My Lords, His Majesty’s Opposition Front Bench fully supports the AUKUS programme. As the noble Lord, Lord West, has pointed out, it will make a huge contribution to global security in the decades to come. Returning to the point a number of noble Lords have mentioned, there are already thousands of unfilled vacancies in skilled engineering in our defence industries. There will need to be a step change with respect to skills if we are to fully utilise all the opportunities that are available under the AUKUS scheme. The Minister mentioned some of the initiatives the Government are bringing forward, but I ask her—as a matter of urgency—to look at whether that needs refreshing. So far, all our efforts in that have not delivered the results we want.
I can share with the noble Lord that additional apprenticeship and graduate bursary schemes have been implemented across the enterprise, and significant further increases are planned to build the capabilities to increase the cohort of apprentices and new graduate opportunities by 2029-30. Importantly—and it refers to the point the noble Lord, Lord Walney, was making—the MoD, the Department for Energy Security and Net Zero and employers in the nuclear circuit are all working together as part of the Nuclear Skills Strategy Group to address common challenges. The noble Lord is correct to allude to the challenge: it is there but we are not complacent about it, and we have a number of initiatives designed to try to address it.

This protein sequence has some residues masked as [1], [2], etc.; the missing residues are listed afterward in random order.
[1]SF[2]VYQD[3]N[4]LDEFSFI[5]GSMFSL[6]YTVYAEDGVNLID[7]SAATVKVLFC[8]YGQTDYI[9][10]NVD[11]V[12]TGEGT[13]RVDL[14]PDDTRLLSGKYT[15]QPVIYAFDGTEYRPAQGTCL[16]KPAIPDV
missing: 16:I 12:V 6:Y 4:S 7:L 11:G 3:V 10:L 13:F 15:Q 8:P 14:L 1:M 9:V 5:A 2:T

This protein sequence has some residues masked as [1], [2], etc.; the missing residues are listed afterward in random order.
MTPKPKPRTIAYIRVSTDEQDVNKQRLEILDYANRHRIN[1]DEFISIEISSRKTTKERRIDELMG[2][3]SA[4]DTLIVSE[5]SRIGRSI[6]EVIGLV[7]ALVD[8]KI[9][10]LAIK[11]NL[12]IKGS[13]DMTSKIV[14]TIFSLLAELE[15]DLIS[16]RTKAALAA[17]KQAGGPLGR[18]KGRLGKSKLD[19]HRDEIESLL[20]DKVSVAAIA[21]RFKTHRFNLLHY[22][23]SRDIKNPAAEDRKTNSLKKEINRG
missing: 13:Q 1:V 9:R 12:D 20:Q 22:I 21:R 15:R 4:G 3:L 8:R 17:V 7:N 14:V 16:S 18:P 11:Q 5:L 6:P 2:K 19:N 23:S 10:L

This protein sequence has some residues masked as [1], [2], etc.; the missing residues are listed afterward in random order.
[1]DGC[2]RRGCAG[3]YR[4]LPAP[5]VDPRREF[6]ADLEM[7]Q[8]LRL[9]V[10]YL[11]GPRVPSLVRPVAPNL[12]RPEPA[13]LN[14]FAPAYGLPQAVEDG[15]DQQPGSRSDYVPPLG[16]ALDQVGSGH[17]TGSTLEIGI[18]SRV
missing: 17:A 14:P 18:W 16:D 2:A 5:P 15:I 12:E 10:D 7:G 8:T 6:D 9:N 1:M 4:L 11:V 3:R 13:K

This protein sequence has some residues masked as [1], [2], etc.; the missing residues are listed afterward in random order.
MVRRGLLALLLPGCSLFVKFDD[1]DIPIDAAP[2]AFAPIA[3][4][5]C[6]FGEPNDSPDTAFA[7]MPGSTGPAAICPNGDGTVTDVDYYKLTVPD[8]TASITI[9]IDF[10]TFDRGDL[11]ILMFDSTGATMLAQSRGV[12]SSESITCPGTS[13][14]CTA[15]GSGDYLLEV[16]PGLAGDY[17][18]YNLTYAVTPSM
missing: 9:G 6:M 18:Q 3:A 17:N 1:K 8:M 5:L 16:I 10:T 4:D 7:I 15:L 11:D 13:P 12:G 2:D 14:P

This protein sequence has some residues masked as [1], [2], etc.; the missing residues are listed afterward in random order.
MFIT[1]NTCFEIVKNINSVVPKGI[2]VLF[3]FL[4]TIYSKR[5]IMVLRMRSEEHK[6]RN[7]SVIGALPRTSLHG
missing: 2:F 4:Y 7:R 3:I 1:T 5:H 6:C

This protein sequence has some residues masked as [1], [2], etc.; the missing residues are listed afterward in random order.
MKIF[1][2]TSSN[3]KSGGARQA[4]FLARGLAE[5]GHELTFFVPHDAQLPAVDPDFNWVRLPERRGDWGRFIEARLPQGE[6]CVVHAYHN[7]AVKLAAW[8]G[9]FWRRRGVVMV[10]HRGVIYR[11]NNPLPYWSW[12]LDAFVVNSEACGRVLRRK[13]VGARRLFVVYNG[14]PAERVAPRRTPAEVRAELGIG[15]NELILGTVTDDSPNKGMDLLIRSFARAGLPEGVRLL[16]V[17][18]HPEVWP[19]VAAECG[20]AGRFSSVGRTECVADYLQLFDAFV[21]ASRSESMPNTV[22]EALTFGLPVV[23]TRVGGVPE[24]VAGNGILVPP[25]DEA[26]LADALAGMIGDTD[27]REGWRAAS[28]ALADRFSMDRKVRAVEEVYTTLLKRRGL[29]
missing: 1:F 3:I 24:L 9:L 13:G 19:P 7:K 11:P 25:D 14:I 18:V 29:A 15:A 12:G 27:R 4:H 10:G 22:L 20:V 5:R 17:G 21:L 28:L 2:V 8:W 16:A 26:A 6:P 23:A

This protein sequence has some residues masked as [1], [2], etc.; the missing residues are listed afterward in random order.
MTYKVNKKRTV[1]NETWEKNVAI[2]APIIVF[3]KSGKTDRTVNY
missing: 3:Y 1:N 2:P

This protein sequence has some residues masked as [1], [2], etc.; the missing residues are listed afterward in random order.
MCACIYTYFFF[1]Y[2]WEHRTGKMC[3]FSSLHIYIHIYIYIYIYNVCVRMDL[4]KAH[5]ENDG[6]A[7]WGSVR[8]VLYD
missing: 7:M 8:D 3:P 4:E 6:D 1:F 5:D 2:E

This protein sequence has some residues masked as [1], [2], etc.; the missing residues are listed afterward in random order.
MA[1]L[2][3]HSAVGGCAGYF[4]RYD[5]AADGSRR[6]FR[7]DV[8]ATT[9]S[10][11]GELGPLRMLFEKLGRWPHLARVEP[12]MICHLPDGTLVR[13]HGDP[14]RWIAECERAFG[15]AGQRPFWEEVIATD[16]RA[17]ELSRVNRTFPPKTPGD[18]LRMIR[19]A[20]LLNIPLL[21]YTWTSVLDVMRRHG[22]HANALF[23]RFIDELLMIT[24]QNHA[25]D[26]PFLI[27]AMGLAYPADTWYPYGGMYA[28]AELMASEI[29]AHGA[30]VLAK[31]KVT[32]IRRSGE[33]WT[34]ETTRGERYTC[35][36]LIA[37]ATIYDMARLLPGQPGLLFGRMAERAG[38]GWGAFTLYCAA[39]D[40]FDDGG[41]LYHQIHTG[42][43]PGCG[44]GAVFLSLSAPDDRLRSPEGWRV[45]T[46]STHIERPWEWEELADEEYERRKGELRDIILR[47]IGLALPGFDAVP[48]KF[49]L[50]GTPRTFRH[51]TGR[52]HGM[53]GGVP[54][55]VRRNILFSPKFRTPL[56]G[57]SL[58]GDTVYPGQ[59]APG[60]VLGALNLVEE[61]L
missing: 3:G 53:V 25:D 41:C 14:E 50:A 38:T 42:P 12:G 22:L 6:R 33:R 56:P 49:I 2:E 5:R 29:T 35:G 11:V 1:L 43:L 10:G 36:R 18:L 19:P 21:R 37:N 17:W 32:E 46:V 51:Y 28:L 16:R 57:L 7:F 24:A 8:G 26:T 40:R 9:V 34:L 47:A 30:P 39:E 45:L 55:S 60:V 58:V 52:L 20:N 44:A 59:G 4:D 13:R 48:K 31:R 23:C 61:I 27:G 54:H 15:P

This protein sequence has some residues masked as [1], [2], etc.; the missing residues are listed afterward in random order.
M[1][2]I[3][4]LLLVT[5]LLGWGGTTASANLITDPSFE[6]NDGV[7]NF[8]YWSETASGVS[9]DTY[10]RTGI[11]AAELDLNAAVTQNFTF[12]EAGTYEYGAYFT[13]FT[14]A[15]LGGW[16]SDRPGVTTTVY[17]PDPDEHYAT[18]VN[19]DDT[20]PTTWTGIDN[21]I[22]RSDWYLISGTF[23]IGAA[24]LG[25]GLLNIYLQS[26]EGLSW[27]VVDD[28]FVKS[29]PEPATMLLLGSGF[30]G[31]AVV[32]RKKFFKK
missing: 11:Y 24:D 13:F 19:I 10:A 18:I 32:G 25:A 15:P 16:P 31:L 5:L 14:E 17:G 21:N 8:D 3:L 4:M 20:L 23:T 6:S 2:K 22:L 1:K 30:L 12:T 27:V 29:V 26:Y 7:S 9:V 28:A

My Lords, does the Minister agree that moving from the step change we have all agreed this afternoon will require an integrated approach? That will then leave the question of command and control. Who will lead on AUKUS for the whole of the Government to make sure that, end to end, we deliver this important programme?
I hope I can reassure the noble and gallant Lord that the Cabinet Secretary has asked the MoD’s Permanent Secretary, David Williams, to be the UK’s AUKUS principal. That is a very significant position. He will have overall responsibility for the programme in the UK with support from the Director General Nuclear, the Deputy Chief of Defence staff, military capability and senior civil servants from a number of relevant departments from across Whitehall. He will be at the very top of the chain, the essential co-ordinating presence.